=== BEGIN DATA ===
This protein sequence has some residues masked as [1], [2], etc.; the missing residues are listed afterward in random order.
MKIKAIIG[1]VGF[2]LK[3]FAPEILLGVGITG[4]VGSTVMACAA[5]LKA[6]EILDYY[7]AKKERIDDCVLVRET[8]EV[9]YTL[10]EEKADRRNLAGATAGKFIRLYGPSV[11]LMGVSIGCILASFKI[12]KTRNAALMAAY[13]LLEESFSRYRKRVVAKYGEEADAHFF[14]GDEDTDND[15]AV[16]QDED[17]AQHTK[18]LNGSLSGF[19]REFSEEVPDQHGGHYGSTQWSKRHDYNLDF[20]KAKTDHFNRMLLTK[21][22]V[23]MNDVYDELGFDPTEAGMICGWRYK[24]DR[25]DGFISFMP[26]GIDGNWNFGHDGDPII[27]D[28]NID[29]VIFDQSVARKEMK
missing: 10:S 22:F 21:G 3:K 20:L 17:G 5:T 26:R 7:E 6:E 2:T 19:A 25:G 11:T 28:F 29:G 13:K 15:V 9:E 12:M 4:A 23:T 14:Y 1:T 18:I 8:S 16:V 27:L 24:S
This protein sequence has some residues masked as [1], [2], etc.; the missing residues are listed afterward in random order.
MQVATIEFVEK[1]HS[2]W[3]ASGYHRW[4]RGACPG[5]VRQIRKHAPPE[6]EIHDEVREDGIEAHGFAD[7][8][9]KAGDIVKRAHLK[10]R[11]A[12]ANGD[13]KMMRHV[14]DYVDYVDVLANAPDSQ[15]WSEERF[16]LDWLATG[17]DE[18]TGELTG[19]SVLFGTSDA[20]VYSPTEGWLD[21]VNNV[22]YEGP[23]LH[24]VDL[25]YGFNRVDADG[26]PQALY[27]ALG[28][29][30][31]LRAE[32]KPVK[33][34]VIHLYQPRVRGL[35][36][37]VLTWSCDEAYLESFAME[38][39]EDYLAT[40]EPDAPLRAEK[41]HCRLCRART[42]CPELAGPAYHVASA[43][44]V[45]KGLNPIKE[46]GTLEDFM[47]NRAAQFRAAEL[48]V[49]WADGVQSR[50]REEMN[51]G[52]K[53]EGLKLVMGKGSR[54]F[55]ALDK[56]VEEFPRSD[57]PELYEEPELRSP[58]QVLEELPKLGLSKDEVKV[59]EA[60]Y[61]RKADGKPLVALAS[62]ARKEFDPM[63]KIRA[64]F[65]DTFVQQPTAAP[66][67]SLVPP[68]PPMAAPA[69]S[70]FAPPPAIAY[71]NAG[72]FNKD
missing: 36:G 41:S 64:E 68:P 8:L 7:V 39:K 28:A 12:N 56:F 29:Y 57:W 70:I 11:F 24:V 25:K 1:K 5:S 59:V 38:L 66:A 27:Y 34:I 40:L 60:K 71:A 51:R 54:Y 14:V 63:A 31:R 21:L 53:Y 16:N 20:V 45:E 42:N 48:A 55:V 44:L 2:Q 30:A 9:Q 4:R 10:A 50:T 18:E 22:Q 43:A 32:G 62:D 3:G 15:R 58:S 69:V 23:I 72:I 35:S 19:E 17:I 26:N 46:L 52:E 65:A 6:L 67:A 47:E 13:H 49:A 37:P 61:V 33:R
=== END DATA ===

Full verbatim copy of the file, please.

This protein sequence has some residues masked as [1], [2], etc.; the missing residues are listed afterward in random order.
MKIKAIIG[1]VGF[2]LK[3]FAPEILLGVGITG[4]VGSTVMACAA[5]LKA[6]EILDYY[7]AKKERIDDCVLVRET[8]EV[9]YTL[10]EEKADRRNLAGATAGKFIRLYGPSV[11]LMGVSIGCILASFKI[12]KTRNAALMAAY[13]LLEESFSRYRKRVVAKYGEEADAHFF[14]GDEDTDND[15]AV[16]QDED[17]AQHTK[18]LNGSLSGF[19]REFSEEVPDQHGGHYGSTQWSKRHDYNLDF[20]KAKTDHFNRMLLTK[21][22]V[23]MNDVYDELGFDPTEAGMICGWRYK[24]DR[25]DGFISFMP[26]GIDGNWNFGHDGDPII[27]D[28]NID[29]VIFDQSVARKEMK
missing: 10:S 22:F 21:G 3:K 20:L 17:G 5:T 26:R 7:E 6:E 2:T 19:A 25:G 11:T 28:F 29:G 13:K 15:V 9:E 12:M 4:A 23:T 14:Y 1:T 18:I 8:S 16:V 27:L 24:S
This protein sequence has some residues masked as [1], [2], etc.; the missing residues are listed afterward in random order.
MQVATIEFVEK[1]HS[2]W[3]ASGYHRW[4]RGACPG[5]VRQIRKHAPPE[6]EIHDEVREDGIEAHGFAD[7][8][9]KAGDIVKRAHLK[10]R[11]A[12]ANGD[13]KMMRHV[14]DYVDYVDVLANAPDSQ[15]WSEERF[16]LDWLATG[17]DE[18]TGELTG[19]SVLFGTSDA[20]VYSPTEGWLD[21]VNNV[22]YEGP[23]LH[24]VDL[25]YGFNRVDADG[26]PQALY[27]ALG[28][29][30][31]LRAE[32]KPVK[33][34]VIHLYQPRVRGL[35][36][37]VLTWSCDEAYLESFAME[38][39]EDYLAT[40]EPDAPLRAEK[41]HCRLCRART[42]CPELAGPAYHVASA[43][44]V[45]KGLNPIKE[46]GTLEDFM[47]NRAAQFRAAEL[48]V[49]WADGVQSR[50]REEMN[51]G[52]K[53]EGLKLVMGKGSR[54]F[55]ALDK[56]VEEFPRSD[57]PELYEEPELRSP[58]QVLEELPKLGLSKDEVKV[59]EA[60]Y[61]RKADGKPLVALAS[62]ARKEFDPM[63]KIRA[64]F[65]DTFVQQPTAAP[66][67]SLVPP[68]PPMAAPA[69]S[70]FAPPPAIAY[71]NAG[72]FNKD
missing: 36:G 41:S 64:E 68:P 8:L 7:V 39:K 28:A 12:N 56:F 29:Y 57:W 70:I 11:F 24:V 25:K 1:K 5:S 59:V 38:L 66:A 27:Y 34:I 40:L 60:K 71:A 51:R 54:Y 14:V 63:A 31:R 21:L 53:Y 16:N 20:V 45:E 42:N 48:A 55:V 44:L 2:Q 30:A 9:Q 4:R 10:A 50:T 18:E 22:Q 43:A 32:G 62:D 3:G 15:R 58:S 69:V 23:I 72:I 35:S 19:E 17:I 26:N 46:L 52:E 65:A 6:L 67:A 47:E 13:H 49:A 37:P 61:V 33:R